When speaking about urban mobility, especially in a city like Bengaluru, one of the most popular names that come to mind is Yulu. However, with growing popularity comes a few drawbacks and one of them is when someone decides to go against the law and ride on the wrong side of the road. It may look like a petty issue, but given the traffic and narrow roads in Bangalore, this is an accident waiting to happen.
To tackle this, Yulu has come up with a solution called a Wrong-Way Detection feature, for which Yulu’s waiting for patent approval. This feature notifies riders every time they ride on the wrong side of the road. Yulu was able to build this feature using H3 geospatial index, a project developed and maintained by Uber, that uses hexagonal grids for locational analysis.
When Yulu detects someone using the wrong side of the road, riders are notified via the app on two screens, the ride summary page and the ride history page. When the user checks the notification, Yulu will show the total number of wrong-way journeys to the user.
The wrong side journey will be shown in three scenarios. One will be if the wrong side is detected and the journey ends within a Yulu zone. This notification will show the user at what point the wrong side journey started and when it ended. The second scenario is when the ride ends outside a Yulu zone, and in this case, the notification will show the start and end points of the wrong side journey, along with the ‘ride ended outside Yulu zone’ message.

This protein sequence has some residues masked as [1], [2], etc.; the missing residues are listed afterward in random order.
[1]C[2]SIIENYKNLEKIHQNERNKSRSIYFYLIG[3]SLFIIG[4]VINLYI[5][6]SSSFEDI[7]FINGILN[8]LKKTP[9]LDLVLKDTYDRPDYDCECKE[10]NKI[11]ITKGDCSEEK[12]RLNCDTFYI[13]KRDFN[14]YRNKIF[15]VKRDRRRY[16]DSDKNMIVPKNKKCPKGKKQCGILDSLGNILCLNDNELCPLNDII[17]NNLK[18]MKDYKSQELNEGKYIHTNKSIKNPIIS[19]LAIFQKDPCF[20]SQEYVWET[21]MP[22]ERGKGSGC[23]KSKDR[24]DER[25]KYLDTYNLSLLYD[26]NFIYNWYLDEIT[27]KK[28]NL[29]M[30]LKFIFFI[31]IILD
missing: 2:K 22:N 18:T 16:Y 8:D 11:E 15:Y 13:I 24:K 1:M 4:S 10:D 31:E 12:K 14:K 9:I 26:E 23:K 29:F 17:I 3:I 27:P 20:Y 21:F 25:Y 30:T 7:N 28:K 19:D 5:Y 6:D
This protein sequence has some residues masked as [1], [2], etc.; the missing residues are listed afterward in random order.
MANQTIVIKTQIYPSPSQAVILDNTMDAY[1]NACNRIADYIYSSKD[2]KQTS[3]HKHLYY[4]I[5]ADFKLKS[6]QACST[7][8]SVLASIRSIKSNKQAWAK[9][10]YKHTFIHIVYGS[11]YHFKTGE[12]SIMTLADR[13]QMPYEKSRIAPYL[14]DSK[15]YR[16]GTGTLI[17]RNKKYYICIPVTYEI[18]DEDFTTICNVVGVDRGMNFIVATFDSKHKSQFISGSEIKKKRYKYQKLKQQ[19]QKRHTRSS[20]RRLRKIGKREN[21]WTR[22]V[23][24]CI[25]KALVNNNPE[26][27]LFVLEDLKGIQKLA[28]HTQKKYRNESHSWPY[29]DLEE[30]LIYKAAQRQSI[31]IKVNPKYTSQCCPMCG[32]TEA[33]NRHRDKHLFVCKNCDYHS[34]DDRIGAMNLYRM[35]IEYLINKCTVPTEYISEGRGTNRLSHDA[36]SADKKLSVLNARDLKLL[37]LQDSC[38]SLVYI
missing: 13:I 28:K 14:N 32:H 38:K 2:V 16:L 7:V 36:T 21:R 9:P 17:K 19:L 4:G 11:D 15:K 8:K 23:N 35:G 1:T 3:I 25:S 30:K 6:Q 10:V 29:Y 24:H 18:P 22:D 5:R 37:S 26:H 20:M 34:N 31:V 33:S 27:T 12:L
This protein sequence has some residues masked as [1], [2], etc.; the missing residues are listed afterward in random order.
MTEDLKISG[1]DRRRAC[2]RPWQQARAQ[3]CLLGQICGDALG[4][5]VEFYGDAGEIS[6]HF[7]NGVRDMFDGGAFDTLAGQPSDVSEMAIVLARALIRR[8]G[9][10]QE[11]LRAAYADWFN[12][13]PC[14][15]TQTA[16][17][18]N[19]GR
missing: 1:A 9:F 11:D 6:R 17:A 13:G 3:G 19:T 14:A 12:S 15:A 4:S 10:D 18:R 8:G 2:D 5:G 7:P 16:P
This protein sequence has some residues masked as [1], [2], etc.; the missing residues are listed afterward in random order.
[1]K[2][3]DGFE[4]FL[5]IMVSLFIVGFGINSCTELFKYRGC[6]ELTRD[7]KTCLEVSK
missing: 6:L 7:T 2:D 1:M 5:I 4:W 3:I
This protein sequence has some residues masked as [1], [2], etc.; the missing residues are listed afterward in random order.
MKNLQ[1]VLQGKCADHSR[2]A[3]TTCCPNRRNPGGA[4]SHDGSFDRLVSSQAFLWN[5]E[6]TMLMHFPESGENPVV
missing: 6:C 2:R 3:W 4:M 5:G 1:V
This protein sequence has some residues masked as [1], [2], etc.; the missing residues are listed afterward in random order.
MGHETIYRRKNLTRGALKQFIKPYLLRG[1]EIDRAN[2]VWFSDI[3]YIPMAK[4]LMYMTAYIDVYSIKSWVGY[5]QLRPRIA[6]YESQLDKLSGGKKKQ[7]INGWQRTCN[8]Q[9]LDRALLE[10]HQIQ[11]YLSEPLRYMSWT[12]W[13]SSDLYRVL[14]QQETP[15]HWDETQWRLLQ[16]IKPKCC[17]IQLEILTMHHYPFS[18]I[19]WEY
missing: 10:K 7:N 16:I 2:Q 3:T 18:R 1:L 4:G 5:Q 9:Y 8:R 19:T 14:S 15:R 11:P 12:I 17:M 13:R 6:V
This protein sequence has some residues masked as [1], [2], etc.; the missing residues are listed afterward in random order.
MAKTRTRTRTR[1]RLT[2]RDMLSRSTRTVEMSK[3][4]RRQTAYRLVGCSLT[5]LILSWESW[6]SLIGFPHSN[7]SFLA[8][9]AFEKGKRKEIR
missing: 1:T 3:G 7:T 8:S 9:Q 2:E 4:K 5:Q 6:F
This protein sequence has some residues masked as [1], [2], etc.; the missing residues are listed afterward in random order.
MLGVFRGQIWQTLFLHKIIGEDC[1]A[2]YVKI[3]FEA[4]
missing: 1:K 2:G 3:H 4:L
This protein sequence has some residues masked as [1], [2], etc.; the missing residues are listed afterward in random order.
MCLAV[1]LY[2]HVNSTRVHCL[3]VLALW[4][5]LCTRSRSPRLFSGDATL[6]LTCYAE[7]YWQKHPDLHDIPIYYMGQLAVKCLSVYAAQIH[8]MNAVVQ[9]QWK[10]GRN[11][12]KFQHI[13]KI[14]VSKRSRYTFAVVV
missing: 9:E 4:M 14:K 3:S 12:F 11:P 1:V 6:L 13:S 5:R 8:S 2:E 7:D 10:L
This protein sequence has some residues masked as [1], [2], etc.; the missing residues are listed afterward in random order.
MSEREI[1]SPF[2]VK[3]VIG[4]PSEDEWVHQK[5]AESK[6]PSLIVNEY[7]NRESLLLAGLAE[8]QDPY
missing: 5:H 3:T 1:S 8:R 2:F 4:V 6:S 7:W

The third scenario is when the app detects multiple wrong-side riding. In this case, the app will show the start point of the first wrong-side ride and the endpoint of the last wrong-side journey.
However, this raises the question of safety and education. At times, riding on the wrong side can become a habitual offence, especially when there are no U-Turns on certain roads. In such a situation, Yulu will send nudges to inform and deter riders from repeating it. “If the behaviour persists, there is a penalisation framework in place along with educational interventions. If the behaviour continues, we can eventually bar the customer from using our services,” says Yulu.
One way is to send notifications to the police, however, rules governing low-speed electric scooters are not concrete yet. If the rules do get stringent in the future, they may still not be effective enough as education is more important in this aspect compared to enforcement.
Yulu says, “Traffic violations on many occasions arise out of lack of awareness of traffic rules as well safety risks that violations come with. So we believe education is the key. To help address this Yulu started a road safety and traffic awareness program for delivery executives, who are in the high-risk category. We could also plan on ‘driving lessons’ blogs or podcasts via our app.”
On the whole, Yulu says that the wrong-side detection feature is scalable, meaning it can be implemented beyond low-speed electric vehicles. If done, it can probably be used to send notifications to the traffic police department for violations, be it cars, SUVs, motorcycles, and other forms of transport.